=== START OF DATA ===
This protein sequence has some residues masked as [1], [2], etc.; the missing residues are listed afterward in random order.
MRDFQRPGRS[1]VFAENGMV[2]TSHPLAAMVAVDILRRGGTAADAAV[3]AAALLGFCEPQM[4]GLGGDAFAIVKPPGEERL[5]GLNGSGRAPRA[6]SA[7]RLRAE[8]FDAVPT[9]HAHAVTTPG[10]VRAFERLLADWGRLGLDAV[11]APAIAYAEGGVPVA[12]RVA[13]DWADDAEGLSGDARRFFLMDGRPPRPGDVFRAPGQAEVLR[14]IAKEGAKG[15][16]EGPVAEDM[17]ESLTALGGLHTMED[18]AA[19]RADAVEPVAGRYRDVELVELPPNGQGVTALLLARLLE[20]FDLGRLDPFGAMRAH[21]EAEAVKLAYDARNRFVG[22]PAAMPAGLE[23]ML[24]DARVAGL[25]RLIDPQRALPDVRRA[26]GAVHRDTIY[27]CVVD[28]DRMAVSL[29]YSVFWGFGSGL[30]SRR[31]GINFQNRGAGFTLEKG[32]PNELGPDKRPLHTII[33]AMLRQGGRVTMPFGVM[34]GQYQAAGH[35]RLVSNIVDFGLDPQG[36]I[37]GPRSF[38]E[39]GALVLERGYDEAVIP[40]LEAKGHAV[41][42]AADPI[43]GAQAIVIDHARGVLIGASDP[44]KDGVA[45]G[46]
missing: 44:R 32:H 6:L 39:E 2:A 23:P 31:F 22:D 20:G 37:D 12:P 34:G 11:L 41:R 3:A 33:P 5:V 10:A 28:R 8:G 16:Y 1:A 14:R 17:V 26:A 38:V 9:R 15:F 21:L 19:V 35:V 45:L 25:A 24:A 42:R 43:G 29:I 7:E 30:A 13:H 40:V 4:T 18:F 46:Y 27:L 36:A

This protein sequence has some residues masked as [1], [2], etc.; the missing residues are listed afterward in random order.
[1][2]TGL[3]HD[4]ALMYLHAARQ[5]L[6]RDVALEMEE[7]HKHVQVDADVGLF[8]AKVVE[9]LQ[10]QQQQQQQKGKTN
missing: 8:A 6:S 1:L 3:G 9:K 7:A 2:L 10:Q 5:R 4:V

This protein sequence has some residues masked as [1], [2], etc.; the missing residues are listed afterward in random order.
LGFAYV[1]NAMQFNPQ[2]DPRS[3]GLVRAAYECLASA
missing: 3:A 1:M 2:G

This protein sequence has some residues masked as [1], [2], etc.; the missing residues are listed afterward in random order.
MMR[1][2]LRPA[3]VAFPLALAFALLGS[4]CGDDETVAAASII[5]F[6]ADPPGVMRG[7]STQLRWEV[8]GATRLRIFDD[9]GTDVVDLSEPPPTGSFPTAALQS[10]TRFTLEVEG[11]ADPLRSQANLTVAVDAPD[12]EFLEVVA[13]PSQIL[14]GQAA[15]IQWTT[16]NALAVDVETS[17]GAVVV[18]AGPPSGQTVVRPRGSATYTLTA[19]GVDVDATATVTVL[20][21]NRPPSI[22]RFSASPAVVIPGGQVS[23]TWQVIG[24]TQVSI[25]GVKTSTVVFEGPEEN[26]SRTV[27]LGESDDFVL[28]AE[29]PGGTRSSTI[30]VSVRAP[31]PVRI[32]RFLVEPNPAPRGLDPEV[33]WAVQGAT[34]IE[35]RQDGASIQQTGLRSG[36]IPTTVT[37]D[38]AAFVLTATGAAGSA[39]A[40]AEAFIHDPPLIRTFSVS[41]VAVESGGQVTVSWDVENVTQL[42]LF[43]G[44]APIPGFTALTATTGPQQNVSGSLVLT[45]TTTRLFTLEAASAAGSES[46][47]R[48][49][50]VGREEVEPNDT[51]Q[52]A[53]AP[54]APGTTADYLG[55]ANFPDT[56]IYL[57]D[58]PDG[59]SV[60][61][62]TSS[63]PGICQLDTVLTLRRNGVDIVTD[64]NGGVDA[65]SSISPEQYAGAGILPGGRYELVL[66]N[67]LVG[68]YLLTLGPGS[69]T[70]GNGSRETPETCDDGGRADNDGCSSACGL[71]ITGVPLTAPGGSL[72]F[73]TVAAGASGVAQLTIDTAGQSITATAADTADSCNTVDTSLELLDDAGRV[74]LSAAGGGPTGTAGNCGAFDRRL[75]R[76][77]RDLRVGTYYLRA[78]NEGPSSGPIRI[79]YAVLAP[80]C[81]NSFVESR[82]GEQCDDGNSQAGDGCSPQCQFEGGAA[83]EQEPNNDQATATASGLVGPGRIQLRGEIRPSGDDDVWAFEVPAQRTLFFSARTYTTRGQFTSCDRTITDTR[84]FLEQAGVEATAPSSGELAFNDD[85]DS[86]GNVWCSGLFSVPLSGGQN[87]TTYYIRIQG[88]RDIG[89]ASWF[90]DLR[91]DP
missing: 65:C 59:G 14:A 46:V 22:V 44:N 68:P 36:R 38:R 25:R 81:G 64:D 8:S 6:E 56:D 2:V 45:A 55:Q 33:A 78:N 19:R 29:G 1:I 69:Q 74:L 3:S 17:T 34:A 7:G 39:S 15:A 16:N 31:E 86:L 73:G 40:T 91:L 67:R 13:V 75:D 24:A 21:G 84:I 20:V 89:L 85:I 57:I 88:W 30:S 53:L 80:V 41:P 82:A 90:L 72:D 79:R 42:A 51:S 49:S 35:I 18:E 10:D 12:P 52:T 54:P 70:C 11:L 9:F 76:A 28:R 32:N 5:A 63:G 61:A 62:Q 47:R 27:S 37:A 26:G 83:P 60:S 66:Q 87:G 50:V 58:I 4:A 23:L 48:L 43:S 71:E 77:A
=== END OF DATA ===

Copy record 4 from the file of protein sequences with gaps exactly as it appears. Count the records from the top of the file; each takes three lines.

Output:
This protein sequence has some residues masked as [1], [2], etc.; the missing residues are listed afterward in random order.
MMR[1][2]LRPA[3]VAFPLALAFALLGS[4]CGDDETVAAASII[5]F[6]ADPPGVMRG[7]STQLRWEV[8]GATRLRIFDD[9]GTDVVDLSEPPPTGSFPTAALQS[10]TRFTLEVEG[11]ADPLRSQANLTVAVDAPD[12]EFLEVVA[13]PSQIL[14]GQAA[15]IQWTT[16]NALAVDVETS[17]GAVVV[18]AGPPSGQTVVRPRGSATYTLTA[19]GVDVDATATVTVL[20][21]NRPPSI[22]RFSASPAVVIPGGQVS[23]TWQVIG[24]TQVSI[25]GVKTSTVVFEGPEEN[26]SRTV[27]LGESDDFVL[28]AE[29]PGGTRSSTI[30]VSVRAP[31]PVRI[32]RFLVEPNPAPRGLDPEV[33]WAVQGAT[34]IE[35]RQDGASIQQTGLRSG[36]IPTTVT[37]D[38]AAFVLTATGAAGSA[39]A[40]AEAFIHDPPLIRTFSVS[41]VAVESGGQVTVSWDVENVTQL[42]LF[43]G[44]APIPGFTALTATTGPQQNVSGSLVLT[45]TTTRLFTLEAASAAGSES[46][47]R[48][49][50]VGREEVEPNDT[51]Q[52]A[53]AP[54]APGTTADYLG[55]ANFPDT[56]IYL[57]D[58]PDG[59]SV[60][61][62]TSS[63]PGICQLDTVLTLRRNGVDIVTD[64]NGGVDA[65]SSISPEQYAGAGILPGGRYELVL[66]N[67]LVG[68]YLLTLGPGS[69]T[70]GNGSRETPETCDDGGRADNDGCSSACGL[71]ITGVPLTAPGGSL[72]F[73]TVAAGASGVAQLTIDTAGQSITATAADTADSCNTVDTSLELLDDAGRV[74]LSAAGGGPTGTAGNCGAFDRRL[75]R[76][77]RDLRVGTYYLRA[78]NEGPSSGPIRI[79]YAVLAP[80]C[81]NSFVESR[82]GEQCDDGNSQAGDGCSPQCQFEGGAA[83]EQEPNNDQATATASGLVGPGRIQLRGEIRPSGDDDVWAFEVPAQRTLFFSARTYTTRGQFTSCDRTITDTR[84]FLEQAGVEATAPSSGELAFNDD[85]DS[86]GNVWCSGLFSVPLSGGQN[87]TTYYIRIQG[88]RDIG[89]ASWF[90]DLR[91]DP
missing: 65:C 59:G 14:A 46:V 22:V 44:N 68:P 36:R 38:R 25:R 81:G 64:D 8:S 6:E 56:D 2:V 45:A 55:Q 33:A 78:N 19:R 29:G 1:I 69:Q 74:L 3:S 17:T 34:A 7:G 39:S 15:A 16:N 31:E 86:L 73:G 40:T 91:L 67:R 13:V 75:D 24:A 21:G 84:I 20:V 89:L 85:I 57:I 88:W 30:S 53:L 80:V 41:P 82:A 90:L 72:D 79:R 42:A 51:S 49:S 35:I 18:E 10:D 12:P 52:T 54:P 70:C 11:L 9:F 76:A 28:R 32:N 5:A 63:G 61:A 62:Q 47:R 27:S 37:A 26:G 83:P 60:S 66:Q 87:G 50:V 58:I 4:A 23:L 48:L 43:S 71:E 77:A